21-year-old Joe Cada became the youngest ever champion at the World Series of Poker (WSOP) Monday night after defeating 45-year-old logger Darvin Moon in a heads-up match that lasted nearly 90 hands. The Shelby Township, Michigan native overcame several obstacles during the final table to claim victory and receive the top prize of $8.55 million. Cada’s title comes one year after a then-22-year old Peter Eastgate supplanted Phil Hellmuth as the youngest champion in the history of the event.
Heads-up play between Cada and Moon lasted 2 hours and 21 minutes as the two battled back and forth while exchanging the lead multiple times. Cada began the day as the perennial favorite but Moon’s aggression landed him a sizable chip lead 90 minutes into the match. It also got him into some later trouble in what turned out to be the most significant pot of the tournament. On a 10c-9h-5d-10d board, Cada led out for 3 million and Moon pushed all in for Cada´s remaining 50 million. After a few minutes of thought, Cada made a courageous call with Jh-9d which trumped Moon´s 8s-7s. Cada dodged catastrophe as the 3h hit the river, giving him a lead he would never again relinquish.
On the final hand, Cada raised on the button to 3 million and Moon re-raised to 8 million. Cada double-checked his cards before announcing all-in and Moon quickly made the call. Cada´s pocket nines held a slight advantage over Moon´s Qd-Jd. The board ran out 8c-7s-2c-Kh-7c and Cada´s pair of nines held up, crowning him the 2009 World Series of Poker champion.
Cada was presented with bracelet and made sure to thank his family and friends who cheered him on during the two long days at the Rio. “They meant everything to me”, Cada said to the media afterward. “They cheered me on when I was very low on chips. Momentum is a big thing in poker. A lot of these people took off of school and work and came out here, just to support me and I am so grateful.”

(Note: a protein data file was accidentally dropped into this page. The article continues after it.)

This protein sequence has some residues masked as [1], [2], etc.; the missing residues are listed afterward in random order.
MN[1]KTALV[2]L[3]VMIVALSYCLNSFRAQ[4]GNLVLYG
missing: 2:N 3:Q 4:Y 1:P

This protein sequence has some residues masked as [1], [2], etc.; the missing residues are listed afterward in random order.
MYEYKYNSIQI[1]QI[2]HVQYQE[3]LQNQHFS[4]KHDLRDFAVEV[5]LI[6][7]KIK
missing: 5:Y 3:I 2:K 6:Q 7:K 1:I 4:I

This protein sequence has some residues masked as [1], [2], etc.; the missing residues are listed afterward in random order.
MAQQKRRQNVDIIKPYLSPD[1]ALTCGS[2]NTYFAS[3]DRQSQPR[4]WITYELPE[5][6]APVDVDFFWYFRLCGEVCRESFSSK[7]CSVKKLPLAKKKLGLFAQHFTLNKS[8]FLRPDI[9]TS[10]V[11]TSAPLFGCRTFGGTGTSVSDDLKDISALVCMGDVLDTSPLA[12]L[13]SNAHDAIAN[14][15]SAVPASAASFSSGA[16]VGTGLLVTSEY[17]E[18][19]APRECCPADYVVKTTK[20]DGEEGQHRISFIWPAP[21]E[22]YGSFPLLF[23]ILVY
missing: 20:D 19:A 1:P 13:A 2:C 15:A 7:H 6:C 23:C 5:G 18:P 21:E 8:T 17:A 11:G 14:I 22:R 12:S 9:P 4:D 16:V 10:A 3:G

Cada avoided elimination several times during the final table, which lasted a WSOP-record 17 hours and 16 minutes. The youngster won a coinflip against Phil Ivey to stay alive early on Saturday and then lost an all-in confrontation to Jeff Schulman to leave him with just 2.7 million. He worked his way back and ultimately took command of the chip lead by cracking Schulman´s pocket jacks and Antoine Saout´s pocket queens with underpairs. Cada entered heads-up play with 136 million chips to Moon´s 59 million.
“I was down so many times in this tournament, that I did not worry (when I lost the chip lead heads-up)”, Cada said. “I thought about when I was lower in this tournament and just pretended that is was a new match on each hand.”
Moon collected 5.2 million as the runner-up. It was his first ever cash at the WSOP, and when asked what he will take away from the WSOP experience, he replied, “A lot of memories, for sure. It has helped me to play poker a lot better now.”

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